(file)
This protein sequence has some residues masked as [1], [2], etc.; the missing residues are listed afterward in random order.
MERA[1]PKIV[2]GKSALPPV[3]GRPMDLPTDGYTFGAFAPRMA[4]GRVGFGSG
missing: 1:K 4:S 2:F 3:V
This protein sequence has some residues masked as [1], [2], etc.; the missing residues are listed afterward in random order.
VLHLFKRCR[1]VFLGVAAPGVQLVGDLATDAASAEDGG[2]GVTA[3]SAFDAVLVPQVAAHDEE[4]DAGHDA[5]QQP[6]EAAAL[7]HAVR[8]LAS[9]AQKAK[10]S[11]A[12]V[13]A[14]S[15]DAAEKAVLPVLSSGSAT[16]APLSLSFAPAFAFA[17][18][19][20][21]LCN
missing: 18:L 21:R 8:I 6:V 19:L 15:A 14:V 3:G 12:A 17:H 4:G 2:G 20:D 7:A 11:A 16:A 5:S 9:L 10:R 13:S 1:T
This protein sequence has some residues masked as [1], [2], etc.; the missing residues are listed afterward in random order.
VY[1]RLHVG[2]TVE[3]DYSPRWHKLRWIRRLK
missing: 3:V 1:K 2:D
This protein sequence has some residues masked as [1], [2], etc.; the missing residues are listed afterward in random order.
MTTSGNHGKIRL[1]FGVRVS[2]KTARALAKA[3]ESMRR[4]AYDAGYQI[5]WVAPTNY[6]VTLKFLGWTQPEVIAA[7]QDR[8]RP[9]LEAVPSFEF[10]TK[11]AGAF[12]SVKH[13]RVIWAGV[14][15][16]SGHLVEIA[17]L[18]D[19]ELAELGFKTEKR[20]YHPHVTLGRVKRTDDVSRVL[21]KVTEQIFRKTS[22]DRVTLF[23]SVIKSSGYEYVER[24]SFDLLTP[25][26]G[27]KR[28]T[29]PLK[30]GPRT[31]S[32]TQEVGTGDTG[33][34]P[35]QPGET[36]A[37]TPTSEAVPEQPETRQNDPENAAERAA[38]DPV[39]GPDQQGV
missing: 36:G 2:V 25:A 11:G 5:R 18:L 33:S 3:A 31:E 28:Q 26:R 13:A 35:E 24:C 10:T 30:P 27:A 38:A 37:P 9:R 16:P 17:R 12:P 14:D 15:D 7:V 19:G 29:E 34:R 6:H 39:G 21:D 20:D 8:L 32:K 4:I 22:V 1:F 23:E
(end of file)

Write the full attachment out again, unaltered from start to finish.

This protein sequence has some residues masked as [1], [2], etc.; the missing residues are listed afterward in random order.
MERA[1]PKIV[2]GKSALPPV[3]GRPMDLPTDGYTFGAFAPRMA[4]GRVGFGSG
missing: 1:K 4:S 2:F 3:V
This protein sequence has some residues masked as [1], [2], etc.; the missing residues are listed afterward in random order.
VLHLFKRCR[1]VFLGVAAPGVQLVGDLATDAASAEDGG[2]GVTA[3]SAFDAVLVPQVAAHDEE[4]DAGHDA[5]QQP[6]EAAAL[7]HAVR[8]LAS[9]AQKAK[10]S[11]A[12]V[13]A[14]S[15]DAAEKAVLPVLSSGSAT[16]APLSLSFAPAFAFA[17][18][19][20][21]LCN
missing: 18:L 21:R 8:I 6:V 19:L 15:A 14:V 3:G 12:A 17:H 4:G 2:G 20:D 7:A 11:A 16:A 5:S 9:L 10:R 13:S 1:T
This protein sequence has some residues masked as [1], [2], etc.; the missing residues are listed afterward in random order.
VY[1]RLHVG[2]TVE[3]DYSPRWHKLRWIRRLK
missing: 3:V 1:K 2:D
This protein sequence has some residues masked as [1], [2], etc.; the missing residues are listed afterward in random order.
MTTSGNHGKIRL[1]FGVRVS[2]KTARALAKA[3]ESMRR[4]AYDAGYQI[5]WVAPTNY[6]VTLKFLGWTQPEVIAA[7]QDR[8]RP[9]LEAVPSFEF[10]TK[11]AGAF[12]SVKH[13]RVIWAGV[14][15][16]SGHLVEIA[17]L[18]D[19]ELAELGFKTEKR[20]YHPHVTLGRVKRTDDVSRVL[21]KVTEQIFRKTS[22]DRVTLF[23]SVIKSSGYEYVER[24]SFDLLTP[25][26]G[27]KR[28]T[29]PLK[30]GPRT[31]S[32]TQEVGTGDTG[33][34]P[35]QPGET[36]A[37]TPTSEAVPEQPETRQNDPENAAERAA[38]DPV[39]GPDQQGV
missing: 36:G 2:V 25:A 11:G 5:R 18:L 33:S 3:A 31:E 28:Q 26:R 13:A 35:E 24:C 10:T 30:P 27:A 38:A 37:P 9:R 16:P 17:R 12:P 14:D 15:D 7:V 19:G 29:E 34:R 6:H 39:G 21:D 20:D 8:L 32:K 4:I 22:V 1:F 23:E